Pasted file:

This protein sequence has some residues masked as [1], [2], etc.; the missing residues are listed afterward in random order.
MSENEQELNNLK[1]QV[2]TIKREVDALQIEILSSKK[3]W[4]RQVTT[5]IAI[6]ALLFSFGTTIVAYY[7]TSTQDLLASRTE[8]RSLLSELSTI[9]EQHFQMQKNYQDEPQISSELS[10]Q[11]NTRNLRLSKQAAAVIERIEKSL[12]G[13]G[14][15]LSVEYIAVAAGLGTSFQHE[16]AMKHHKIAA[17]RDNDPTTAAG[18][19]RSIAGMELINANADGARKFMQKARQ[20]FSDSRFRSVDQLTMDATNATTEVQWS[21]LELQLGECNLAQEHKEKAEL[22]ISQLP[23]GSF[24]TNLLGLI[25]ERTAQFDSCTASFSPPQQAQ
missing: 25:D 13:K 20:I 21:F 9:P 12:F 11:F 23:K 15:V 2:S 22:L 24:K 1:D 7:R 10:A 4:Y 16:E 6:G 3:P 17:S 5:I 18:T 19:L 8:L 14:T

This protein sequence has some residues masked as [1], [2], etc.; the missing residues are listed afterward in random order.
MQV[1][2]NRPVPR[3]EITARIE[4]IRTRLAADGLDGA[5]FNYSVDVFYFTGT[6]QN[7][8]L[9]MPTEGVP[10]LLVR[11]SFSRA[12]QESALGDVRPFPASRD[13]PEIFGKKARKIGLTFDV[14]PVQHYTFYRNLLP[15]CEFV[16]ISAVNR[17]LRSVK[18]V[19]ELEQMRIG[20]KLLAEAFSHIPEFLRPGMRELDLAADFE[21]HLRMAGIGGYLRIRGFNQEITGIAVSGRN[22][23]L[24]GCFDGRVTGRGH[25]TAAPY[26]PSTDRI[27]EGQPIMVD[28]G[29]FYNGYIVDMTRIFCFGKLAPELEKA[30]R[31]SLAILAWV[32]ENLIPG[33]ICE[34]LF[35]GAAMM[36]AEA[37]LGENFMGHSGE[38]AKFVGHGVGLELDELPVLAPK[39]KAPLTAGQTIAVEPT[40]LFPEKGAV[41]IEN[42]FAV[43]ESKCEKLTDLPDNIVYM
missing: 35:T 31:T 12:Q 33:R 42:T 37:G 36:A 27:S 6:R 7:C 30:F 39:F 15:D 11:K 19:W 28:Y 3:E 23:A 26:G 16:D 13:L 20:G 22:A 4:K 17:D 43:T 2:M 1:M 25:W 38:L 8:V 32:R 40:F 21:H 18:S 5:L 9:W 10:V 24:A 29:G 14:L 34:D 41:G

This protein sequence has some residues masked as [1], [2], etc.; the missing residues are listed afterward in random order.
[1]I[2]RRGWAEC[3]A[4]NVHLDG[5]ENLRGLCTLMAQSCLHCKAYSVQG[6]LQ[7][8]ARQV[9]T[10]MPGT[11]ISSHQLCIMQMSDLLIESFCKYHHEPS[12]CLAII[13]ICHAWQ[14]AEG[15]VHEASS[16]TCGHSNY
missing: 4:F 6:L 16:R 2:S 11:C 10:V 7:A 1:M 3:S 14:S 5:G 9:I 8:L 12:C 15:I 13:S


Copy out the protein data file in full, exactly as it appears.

This protein sequence has some residues masked as [1], [2], etc.; the missing residues are listed afterward in random order.
MSENEQELNNLK[1]QV[2]TIKREVDALQIEILSSKK[3]W[4]RQVTT[5]IAI[6]ALLFSFGTTIVAYY[7]TSTQDLLASRTE[8]RSLLSELSTI[9]EQHFQMQKNYQDEPQISSELS[10]Q[11]NTRNLRLSKQAAAVIERIEKSL[12]G[13]G[14][15]LSVEYIAVAAGLGTSFQHE[16]AMKHHKIAA[17]RDNDPTTAAG[18][19]RSIAGMELINANADGARKFMQKARQ[20]FSDSRFRSVDQLTMDATNATTEVQWS[21]LELQLGECNLAQEHKEKAEL[22]ISQLP[23]GSF[24]TNLLGLI[25]ERTAQFDSCTASFSPPQQAQ
missing: 25:D 13:K 20:I 21:F 9:P 12:F 11:F 23:K 15:V 2:S 22:L 24:K 1:D 7:R 10:A 4:Y 16:E 6:G 3:P 17:S 5:I 18:T 19:L 8:L 14:T

This protein sequence has some residues masked as [1], [2], etc.; the missing residues are listed afterward in random order.
MQV[1][2]NRPVPR[3]EITARIE[4]IRTRLAADGLDGA[5]FNYSVDVFYFTGT[6]QN[7][8]L[9]MPTEGVP[10]LLVR[11]SFSRA[12]QESALGDVRPFPASRD[13]PEIFGKKARKIGLTFDV[14]PVQHYTFYRNLLP[15]CEFV[16]ISAVNR[17]LRSVK[18]V[19]ELEQMRIG[20]KLLAEAFSHIPEFLRPGMRELDLAADFE[21]HLRMAGIGGYLRIRGFNQEITGIAVSGRN[22][23]L[24]GCFDGRVTGRGH[25]TAAPY[26]PSTDRI[27]EGQPIMVD[28]G[29]FYNGYIVDMTRIFCFGKLAPELEKA[30]R[31]SLAILAWV[32]ENLIPG[33]ICE[34]LF[35]GAAMM[36]AEA[37]LGENFMGHSGE[38]AKFVGHGVGLELDELPVLAPK[39]KAPLTAGQTIAVEPT[40]LFPEKGAV[41]IEN[42]FAV[43]ESKCEKLTDLPDNIVYM
missing: 35:T 31:T 12:Q 33:R 42:T 37:G 36:A 27:S 6:R 7:C 30:F 39:F 15:D 11:K 19:W 28:Y 3:E 23:A 26:G 16:D 13:L 20:G 22:A 4:K 17:D 43:T 2:M 1:M 25:W 38:L 8:V 32:R 40:F 21:H 18:S 5:L 9:W 10:V 24:A 29:G 14:L 34:D 41:G

This protein sequence has some residues masked as [1], [2], etc.; the missing residues are listed afterward in random order.
[1]I[2]RRGWAEC[3]A[4]NVHLDG[5]ENLRGLCTLMAQSCLHCKAYSVQG[6]LQ[7][8]ARQV[9]T[10]MPGT[11]ISSHQLCIMQMSDLLIESFCKYHHEPS[12]CLAII[13]ICHAWQ[14]AEG[15]VHEASS[16]TCGHSNY
missing: 4:F 6:L 16:R 2:S 11:C 10:V 7:A 1:M 3:S 14:S 5:G 9:I 8:L 12:C 15:I 13:S